Google is gearing up to officially support in-app transactions on the Android Market this week. You might remember that they made the announcement back in January, and it appears as though all systems are go sometime this week. Google is encouraging developers to upload and test their microtransactions enabled apps via the Developer Console asap, as the big G wants to ensure that the secure billing mechanism is lock tight before unleashing the function into the wild.
Android Developer Ecosystem Manager Eric Chu writes, “In preparation for the launch, we are opening up Android Market for upload and end-to-end testing of your apps that use In-app Billing. You can now upload your apps to the Developer Console, create a catalog of in-app products, and set prices for them. You can then set up accounts to test in-app purchases. During these test transactions, the In-app Billing service interacts with your app exactly as it will for actual users and live transactions.”
All fine and dandy, but aren’t in-app purchases already available on Android? Certainly! Zong, BOKU, PayPal, and PlaySpan all have 3rd party enabled in-app purchasing mechanisms, so what’s the big deal?
The big deal here is that while on paper, nothing groundbreaking or new, but rather, making the platform far more attractive to both developers and consumers.
By enabling their own in-app transactions, thereby cutting out any 3rd parties, Google has effectively given the green light to developers to port their title from iOS, which, of course, already supports in-app transactions. Granted, not an easy task, but with the proliferation of Android, and now combined with a direct billing method to the actual vendor of said app, I can’t imagine a developer who would pass this option up. The revenues speak for themselves.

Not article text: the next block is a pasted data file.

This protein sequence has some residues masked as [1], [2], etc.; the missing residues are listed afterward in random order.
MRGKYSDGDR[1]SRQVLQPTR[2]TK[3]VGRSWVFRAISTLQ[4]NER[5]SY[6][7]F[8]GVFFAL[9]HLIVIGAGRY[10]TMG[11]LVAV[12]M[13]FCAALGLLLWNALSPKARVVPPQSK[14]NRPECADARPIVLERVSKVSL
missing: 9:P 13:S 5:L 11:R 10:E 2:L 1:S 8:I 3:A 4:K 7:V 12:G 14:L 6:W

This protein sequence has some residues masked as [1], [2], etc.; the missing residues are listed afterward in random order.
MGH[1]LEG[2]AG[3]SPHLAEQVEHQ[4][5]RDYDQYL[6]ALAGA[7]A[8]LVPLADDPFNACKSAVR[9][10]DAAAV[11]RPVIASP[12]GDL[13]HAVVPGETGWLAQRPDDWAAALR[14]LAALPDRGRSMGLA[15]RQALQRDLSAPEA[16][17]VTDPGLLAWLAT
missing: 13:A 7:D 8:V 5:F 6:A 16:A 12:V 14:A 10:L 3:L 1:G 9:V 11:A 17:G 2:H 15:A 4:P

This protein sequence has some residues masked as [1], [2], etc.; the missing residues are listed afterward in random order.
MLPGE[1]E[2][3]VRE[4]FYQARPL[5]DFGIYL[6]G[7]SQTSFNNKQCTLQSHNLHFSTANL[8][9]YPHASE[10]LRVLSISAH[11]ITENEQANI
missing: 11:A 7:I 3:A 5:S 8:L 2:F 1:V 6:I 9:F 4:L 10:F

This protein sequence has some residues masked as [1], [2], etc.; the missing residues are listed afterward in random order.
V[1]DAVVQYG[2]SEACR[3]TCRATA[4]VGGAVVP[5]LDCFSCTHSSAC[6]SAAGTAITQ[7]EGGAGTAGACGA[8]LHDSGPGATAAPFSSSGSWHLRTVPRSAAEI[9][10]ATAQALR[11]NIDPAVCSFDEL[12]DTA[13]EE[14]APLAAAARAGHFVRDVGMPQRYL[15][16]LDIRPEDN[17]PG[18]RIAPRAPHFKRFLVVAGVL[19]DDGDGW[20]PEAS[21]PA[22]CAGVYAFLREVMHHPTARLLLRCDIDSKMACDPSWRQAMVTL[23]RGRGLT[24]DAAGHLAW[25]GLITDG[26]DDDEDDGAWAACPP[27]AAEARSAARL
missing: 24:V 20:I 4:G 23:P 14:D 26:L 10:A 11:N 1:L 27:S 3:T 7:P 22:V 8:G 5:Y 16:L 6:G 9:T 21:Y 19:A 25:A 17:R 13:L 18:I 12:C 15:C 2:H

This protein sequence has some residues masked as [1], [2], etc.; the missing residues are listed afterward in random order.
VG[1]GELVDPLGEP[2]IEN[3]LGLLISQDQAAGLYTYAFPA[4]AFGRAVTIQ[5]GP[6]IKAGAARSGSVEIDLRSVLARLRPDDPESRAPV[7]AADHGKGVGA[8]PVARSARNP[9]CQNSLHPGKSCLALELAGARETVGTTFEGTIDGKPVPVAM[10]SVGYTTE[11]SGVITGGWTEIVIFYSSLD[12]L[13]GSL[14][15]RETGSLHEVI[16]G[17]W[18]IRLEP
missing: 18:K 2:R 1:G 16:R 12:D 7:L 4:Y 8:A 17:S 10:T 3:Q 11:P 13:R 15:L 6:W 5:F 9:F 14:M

Likewise, this new feature for Android could signal a much larger project in the works at Google. A project we’ve already seen, but perhaps haven’t put the two together yet. I’ll explain. By enabling in-app transactions directly via Google, the company is now allowing users a very simple, no frills method whereby they can simply buy away via the credit card details stored within a Google Checkout account. No 3rd party with your details, or no need to re-enter that 16 digit string every time you want to make a purchase. Credit card details stored with Google. Android now offering in-app purchases via Google Checkout. Google teams with MasterCard and Citigroup to enable NFC payments (and files a patent). See where I’m going with this?
Google Checkout has long been a property that’s been a quiet one in the mix. It’s been the payment mechanism that Google always seem one or two steps behind their competitors on. And while Mountain View may have been keeping this sleeping dragon quiet for a while, the combination of in-app purchases, Android, and NFC technology could just be the beginning of a whole new way of business at Google.